ANNAPOLIS — Maryland Gov. Larry Hogan announced Wednesday that state residents who stay in nursing homes, senior-assisted living facilities and other group settings will be available to register for a COVID-19 vaccine booster shot.
According to an order from the state health department, the booster will be specifically for those 65 and older at residential drug treatment centers and developmentally disabled group homes.
The Republican governor’s announcement comes as the Biden administration pushes to provide boosters for older adults eight months after finishing the initial vaccine regimen.
“To be clear, these facilities will not have to wait in offering boosters,” he said.
The date federal officials targeted is Sept. 20, but final authorization hasn’t been approved by the U.S. Food and Drug Administration.
However, those with weakened or compromised immune systems are eligible to receive a booster immediately, based on recommendations from the Centers for Disease Control and Prevention.
Hogan also pushed for the Biden administration to provide boosters for the single-dose Johnson & Johnson vaccine, which has been administered to 280,000 Marylanders. The governor has also called for expediting the process for those younger than 12 to become eligible for a vaccine.
Currently, only the Pfizer-BioNTech vaccine is available for children 12-17. The Moderna and Johnson & Johnson vaccines are authorized for those 18 and older.
A booster shot for the two-dose Pfizer and Moderna vaccines is under discussion.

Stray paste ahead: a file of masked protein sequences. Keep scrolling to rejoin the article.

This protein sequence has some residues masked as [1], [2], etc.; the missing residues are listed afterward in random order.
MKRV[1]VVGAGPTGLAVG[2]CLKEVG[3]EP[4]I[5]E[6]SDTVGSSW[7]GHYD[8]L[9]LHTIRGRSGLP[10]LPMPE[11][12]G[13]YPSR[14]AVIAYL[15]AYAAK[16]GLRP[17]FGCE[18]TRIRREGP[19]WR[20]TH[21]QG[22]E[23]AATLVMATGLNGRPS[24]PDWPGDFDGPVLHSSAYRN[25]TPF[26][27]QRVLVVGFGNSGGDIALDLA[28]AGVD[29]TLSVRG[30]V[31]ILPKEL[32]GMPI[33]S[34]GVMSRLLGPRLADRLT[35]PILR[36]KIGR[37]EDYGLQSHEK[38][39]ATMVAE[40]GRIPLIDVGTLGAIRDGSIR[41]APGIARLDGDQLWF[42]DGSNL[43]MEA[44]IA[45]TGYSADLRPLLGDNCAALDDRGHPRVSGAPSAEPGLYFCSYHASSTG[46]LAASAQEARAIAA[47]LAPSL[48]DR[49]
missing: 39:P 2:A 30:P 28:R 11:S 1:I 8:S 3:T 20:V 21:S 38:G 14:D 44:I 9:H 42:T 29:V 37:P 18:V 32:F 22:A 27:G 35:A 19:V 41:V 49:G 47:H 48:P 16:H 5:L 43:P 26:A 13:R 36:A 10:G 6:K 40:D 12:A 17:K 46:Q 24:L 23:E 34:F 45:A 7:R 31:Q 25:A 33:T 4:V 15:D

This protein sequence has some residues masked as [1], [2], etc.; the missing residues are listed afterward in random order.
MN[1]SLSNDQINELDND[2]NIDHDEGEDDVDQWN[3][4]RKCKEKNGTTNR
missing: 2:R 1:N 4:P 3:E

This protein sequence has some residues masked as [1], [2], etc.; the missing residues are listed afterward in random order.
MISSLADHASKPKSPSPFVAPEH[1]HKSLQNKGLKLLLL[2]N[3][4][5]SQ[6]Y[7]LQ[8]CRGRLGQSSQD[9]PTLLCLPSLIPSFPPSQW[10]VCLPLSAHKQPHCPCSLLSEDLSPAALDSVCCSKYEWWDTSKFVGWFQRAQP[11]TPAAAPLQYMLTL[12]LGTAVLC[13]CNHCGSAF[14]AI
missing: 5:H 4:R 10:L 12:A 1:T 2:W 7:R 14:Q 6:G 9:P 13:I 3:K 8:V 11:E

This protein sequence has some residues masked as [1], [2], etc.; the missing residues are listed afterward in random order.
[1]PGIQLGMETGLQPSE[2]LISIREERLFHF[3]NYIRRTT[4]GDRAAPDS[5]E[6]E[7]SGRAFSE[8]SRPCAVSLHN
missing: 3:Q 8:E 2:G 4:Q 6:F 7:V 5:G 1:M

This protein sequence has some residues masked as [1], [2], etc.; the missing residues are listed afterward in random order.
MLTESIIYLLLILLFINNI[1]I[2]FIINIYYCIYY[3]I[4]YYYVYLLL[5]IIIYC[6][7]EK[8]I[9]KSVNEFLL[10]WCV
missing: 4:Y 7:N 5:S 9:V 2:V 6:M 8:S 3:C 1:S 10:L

“For several weeks now, states have had to operate without clear guidance from the federal government regarding these booster shots,” Hogan said. “The limited guidance we have received has been confusing and contradictory … all of the evidence makes it abundantly clear that we cannot afford to delay taking decision action to protect our most vulnerable citizens.”
Health officials have said unvaccinated people make up the majority of Maryland’s current new cases and related hospitalizations, particularly as the virus’s highly contagious delta variant continues to ravage the state.
As of Wednesday, 817 people are hospitalized with the virus. Prior to Friday, that total hadn’t been above 800 since May 9.
The state will launch a $3 million COVID-19 project to canvass door to door in specific areas where vaccination rates remain low.
Hogan also announced Wednesday that 95% of residents 65 and older have been at least partially vaccinated and the state’s 4.68% positivity rate is sixth-best in the nation.
Maryland’s vaccination rate of nearly 82% for those 18 and older who have received at least one dose is also among the best nationwide.
“We’re proud of the fact that we are in much better shape here in Maryland,” Hogan said.